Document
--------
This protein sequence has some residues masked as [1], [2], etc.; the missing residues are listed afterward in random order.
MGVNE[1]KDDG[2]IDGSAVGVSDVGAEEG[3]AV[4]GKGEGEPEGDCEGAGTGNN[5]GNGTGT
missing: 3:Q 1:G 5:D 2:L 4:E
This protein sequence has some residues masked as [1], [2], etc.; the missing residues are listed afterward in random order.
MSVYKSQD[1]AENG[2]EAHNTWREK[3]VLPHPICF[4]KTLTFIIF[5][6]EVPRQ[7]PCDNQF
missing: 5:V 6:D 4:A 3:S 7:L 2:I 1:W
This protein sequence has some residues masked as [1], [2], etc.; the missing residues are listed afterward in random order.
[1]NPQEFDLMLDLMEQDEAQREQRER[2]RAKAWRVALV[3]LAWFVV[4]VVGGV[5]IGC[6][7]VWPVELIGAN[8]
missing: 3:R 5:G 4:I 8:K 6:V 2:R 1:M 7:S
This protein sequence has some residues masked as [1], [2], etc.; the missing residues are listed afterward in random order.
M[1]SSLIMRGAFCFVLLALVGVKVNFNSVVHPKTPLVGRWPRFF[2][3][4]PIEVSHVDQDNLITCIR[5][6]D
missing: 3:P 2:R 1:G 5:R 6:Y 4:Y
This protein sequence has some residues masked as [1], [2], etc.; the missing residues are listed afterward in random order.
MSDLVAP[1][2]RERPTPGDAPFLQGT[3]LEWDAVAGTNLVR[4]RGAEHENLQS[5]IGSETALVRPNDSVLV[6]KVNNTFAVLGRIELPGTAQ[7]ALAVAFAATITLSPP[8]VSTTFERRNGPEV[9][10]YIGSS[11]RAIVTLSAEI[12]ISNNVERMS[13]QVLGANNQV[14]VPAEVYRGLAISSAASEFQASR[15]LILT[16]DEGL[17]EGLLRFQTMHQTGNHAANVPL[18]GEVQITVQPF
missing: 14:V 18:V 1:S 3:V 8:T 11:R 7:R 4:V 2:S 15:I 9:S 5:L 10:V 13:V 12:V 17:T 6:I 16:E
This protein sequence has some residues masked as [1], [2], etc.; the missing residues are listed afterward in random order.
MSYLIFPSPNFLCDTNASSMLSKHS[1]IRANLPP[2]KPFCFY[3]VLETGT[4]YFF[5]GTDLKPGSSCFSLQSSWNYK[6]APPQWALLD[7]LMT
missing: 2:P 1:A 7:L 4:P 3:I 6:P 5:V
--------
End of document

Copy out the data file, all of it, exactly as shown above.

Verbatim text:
This protein sequence has some residues masked as [1], [2], etc.; the missing residues are listed afterward in random order.
MGVNE[1]KDDG[2]IDGSAVGVSDVGAEEG[3]AV[4]GKGEGEPEGDCEGAGTGNN[5]GNGTGT
missing: 3:Q 1:G 5:D 2:L 4:E
This protein sequence has some residues masked as [1], [2], etc.; the missing residues are listed afterward in random order.
MSVYKSQD[1]AENG[2]EAHNTWREK[3]VLPHPICF[4]KTLTFIIF[5][6]EVPRQ[7]PCDNQF
missing: 5:V 6:D 4:A 3:S 7:L 2:I 1:W
This protein sequence has some residues masked as [1], [2], etc.; the missing residues are listed afterward in random order.
[1]NPQEFDLMLDLMEQDEAQREQRER[2]RAKAWRVALV[3]LAWFVV[4]VVGGV[5]IGC[6][7]VWPVELIGAN[8]
missing: 3:R 5:G 4:I 8:K 6:V 2:R 1:M 7:S
This protein sequence has some residues masked as [1], [2], etc.; the missing residues are listed afterward in random order.
M[1]SSLIMRGAFCFVLLALVGVKVNFNSVVHPKTPLVGRWPRFF[2][3][4]PIEVSHVDQDNLITCIR[5][6]D
missing: 3:P 2:R 1:G 5:R 6:Y 4:Y
This protein sequence has some residues masked as [1], [2], etc.; the missing residues are listed afterward in random order.
MSDLVAP[1][2]RERPTPGDAPFLQGT[3]LEWDAVAGTNLVR[4]RGAEHENLQS[5]IGSETALVRPNDSVLV[6]KVNNTFAVLGRIELPGTAQ[7]ALAVAFAATITLSPP[8]VSTTFERRNGPEV[9][10]YIGSS[11]RAIVTLSAEI[12]ISNNVERMS[13]QVLGANNQV[14]VPAEVYRGLAISSAASEFQASR[15]LILT[16]DEGL[17]EGLLRFQTMHQTGNHAANVPL[18]GEVQITVQPF
missing: 14:V 18:V 1:S 3:V 8:T 11:R 7:R 4:V 2:S 15:I 9:S 5:L 10:V 13:V 12:V 17:T 6:I 16:E
This protein sequence has some residues masked as [1], [2], etc.; the missing residues are listed afterward in random order.
MSYLIFPSPNFLCDTNASSMLSKHS[1]IRANLPP[2]KPFCFY[3]VLETGT[4]YFF[5]GTDLKPGSSCFSLQSSWNYK[6]APPQWALLD[7]LMT
missing: 2:P 1:A 7:L 4:P 3:I 6:P 5:V